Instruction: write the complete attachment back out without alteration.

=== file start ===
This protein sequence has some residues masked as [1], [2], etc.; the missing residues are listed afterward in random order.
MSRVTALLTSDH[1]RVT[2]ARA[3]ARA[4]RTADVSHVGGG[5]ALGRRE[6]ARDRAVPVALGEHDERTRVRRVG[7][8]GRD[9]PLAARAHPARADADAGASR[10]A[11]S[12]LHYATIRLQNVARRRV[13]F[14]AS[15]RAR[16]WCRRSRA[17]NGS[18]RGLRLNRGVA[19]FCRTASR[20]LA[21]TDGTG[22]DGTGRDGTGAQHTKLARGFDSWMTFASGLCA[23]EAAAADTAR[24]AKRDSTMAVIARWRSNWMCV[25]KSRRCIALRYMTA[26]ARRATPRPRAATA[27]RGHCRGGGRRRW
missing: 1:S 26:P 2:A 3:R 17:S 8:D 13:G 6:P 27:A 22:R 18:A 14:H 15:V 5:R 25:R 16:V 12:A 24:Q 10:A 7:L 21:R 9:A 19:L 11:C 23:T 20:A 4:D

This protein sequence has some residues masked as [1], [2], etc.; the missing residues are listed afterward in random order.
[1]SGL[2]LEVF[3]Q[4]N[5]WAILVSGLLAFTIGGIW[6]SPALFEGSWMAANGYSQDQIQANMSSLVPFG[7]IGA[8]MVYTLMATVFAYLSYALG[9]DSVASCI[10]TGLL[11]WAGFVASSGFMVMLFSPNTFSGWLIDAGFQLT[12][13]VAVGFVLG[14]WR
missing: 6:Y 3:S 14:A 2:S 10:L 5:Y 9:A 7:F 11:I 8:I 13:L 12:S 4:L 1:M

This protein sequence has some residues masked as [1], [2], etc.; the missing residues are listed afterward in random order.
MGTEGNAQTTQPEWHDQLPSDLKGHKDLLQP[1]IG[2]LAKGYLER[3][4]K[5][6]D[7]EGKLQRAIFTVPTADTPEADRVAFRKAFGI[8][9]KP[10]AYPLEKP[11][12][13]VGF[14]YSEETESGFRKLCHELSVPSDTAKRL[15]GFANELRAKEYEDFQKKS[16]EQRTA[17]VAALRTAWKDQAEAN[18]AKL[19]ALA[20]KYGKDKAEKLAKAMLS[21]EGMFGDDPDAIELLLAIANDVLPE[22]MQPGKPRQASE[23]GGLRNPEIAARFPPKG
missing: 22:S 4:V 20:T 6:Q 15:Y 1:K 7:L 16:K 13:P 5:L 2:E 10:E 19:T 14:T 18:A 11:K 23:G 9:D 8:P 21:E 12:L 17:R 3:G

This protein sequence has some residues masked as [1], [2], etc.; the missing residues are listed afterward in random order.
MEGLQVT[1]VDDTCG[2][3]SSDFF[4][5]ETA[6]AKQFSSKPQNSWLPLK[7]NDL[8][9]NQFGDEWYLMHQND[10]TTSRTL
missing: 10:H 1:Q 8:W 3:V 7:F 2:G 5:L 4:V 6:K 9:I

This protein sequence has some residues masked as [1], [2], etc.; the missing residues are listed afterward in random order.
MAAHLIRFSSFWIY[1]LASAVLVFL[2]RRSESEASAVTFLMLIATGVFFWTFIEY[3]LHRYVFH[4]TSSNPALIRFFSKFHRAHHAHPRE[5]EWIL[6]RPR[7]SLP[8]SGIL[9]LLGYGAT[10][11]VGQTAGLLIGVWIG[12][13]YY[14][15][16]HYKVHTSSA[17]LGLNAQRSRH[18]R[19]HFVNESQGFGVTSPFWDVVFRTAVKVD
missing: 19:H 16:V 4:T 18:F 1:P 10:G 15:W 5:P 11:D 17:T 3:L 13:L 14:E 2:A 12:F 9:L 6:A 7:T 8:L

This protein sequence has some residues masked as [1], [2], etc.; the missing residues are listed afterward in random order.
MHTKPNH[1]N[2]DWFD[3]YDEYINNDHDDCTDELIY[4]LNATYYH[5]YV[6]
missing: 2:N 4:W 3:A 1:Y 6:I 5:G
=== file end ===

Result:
This protein sequence has some residues masked as [1], [2], etc.; the missing residues are listed afterward in random order.
MSRVTALLTSDH[1]RVT[2]ARA[3]ARA[4]RTADVSHVGGG[5]ALGRRE[6]ARDRAVPVALGEHDERTRVRRVG[7][8]GRD[9]PLAARAHPARADADAGASR[10]A[11]S[12]LHYATIRLQNVARRRV[13]F[14]AS[15]RAR[16]WCRRSRA[17]NGS[18]RGLRLNRGVA[19]FCRTASR[20]LA[21]TDGTG[22]DGTGRDGTGAQHTKLARGFDSWMTFASGLCA[23]EAAAADTAR[24]AKRDSTMAVIARWRSNWMCV[25]KSRRCIALRYMTA[26]ARRATPRPRAATA[27]RGHCRGGGRRRW
missing: 1:S 26:P 2:A 3:R 17:S 8:D 13:G 6:P 27:A 22:R 18:A 14:H 15:V 5:R 25:R 16:V 12:A 24:Q 10:A 7:L 21:R 9:A 19:L 11:C 23:T 20:A 4:D

This protein sequence has some residues masked as [1], [2], etc.; the missing residues are listed afterward in random order.
[1]SGL[2]LEVF[3]Q[4]N[5]WAILVSGLLAFTIGGIW[6]SPALFEGSWMAANGYSQDQIQANMSSLVPFG[7]IGA[8]MVYTLMATVFAYLSYALG[9]DSVASCI[10]TGLL[11]WAGFVASSGFMVMLFSPNTFSGWLIDAGFQLT[12][13]VAVGFVLG[14]WR
missing: 6:Y 3:S 14:A 2:S 10:L 5:Y 9:A 7:F 11:I 8:I 13:L 12:S 4:L 1:M

This protein sequence has some residues masked as [1], [2], etc.; the missing residues are listed afterward in random order.
MGTEGNAQTTQPEWHDQLPSDLKGHKDLLQP[1]IG[2]LAKGYLER[3][4]K[5][6]D[7]EGKLQRAIFTVPTADTPEADRVAFRKAFGI[8][9]KP[10]AYPLEKP[11][12][13]VGF[14]YSEETESGFRKLCHELSVPSDTAKRL[15]GFANELRAKEYEDFQKKS[16]EQRTA[17]VAALRTAWKDQAEAN[18]AKL[19]ALA[20]KYGKDKAEKLAKAMLS[21]EGMFGDDPDAIELLLAIANDVLPE[22]MQPGKPRQASE[23]GGLRNPEIAARFPPKG
missing: 22:S 4:V 20:T 6:Q 15:Y 1:K 7:L 16:K 13:P 5:L 2:E 10:E 19:T 14:T 18:A 11:K 23:G 9:D 8:P 21:E 12:L 17:R 3:G

This protein sequence has some residues masked as [1], [2], etc.; the missing residues are listed afterward in random order.
MEGLQVT[1]VDDTCG[2][3]SSDFF[4][5]ETA[6]AKQFSSKPQNSWLPLK[7]NDL[8][9]NQFGDEWYLMHQND[10]TTSRTL
missing: 10:H 1:Q 8:W 3:V 7:F 2:G 5:L 4:V 6:K 9:I

This protein sequence has some residues masked as [1], [2], etc.; the missing residues are listed afterward in random order.
MAAHLIRFSSFWIY[1]LASAVLVFL[2]RRSESEASAVTFLMLIATGVFFWTFIEY[3]LHRYVFH[4]TSSNPALIRFFSKFHRAHHAHPRE[5]EWIL[6]RPR[7]SLP[8]SGIL[9]LLGYGAT[10][11]VGQTAGLLIGVWIG[12][13]YY[14][15][16]HYKVHTSSA[17]LGLNAQRSRH[18]R[19]HFVNESQGFGVTSPFWDVVFRTAVKVD
missing: 19:H 16:V 4:T 18:F 1:P 10:G 15:W 5:P 11:D 17:T 3:L 13:L 14:E 2:A 12:F 9:L 6:A 7:T 8:L

This protein sequence has some residues masked as [1], [2], etc.; the missing residues are listed afterward in random order.
MHTKPNH[1]N[2]DWFD[3]YDEYINNDHDDCTDELIY[4]LNATYYH[5]YV[6]
missing: 2:N 4:W 3:A 1:Y 6:I 5:G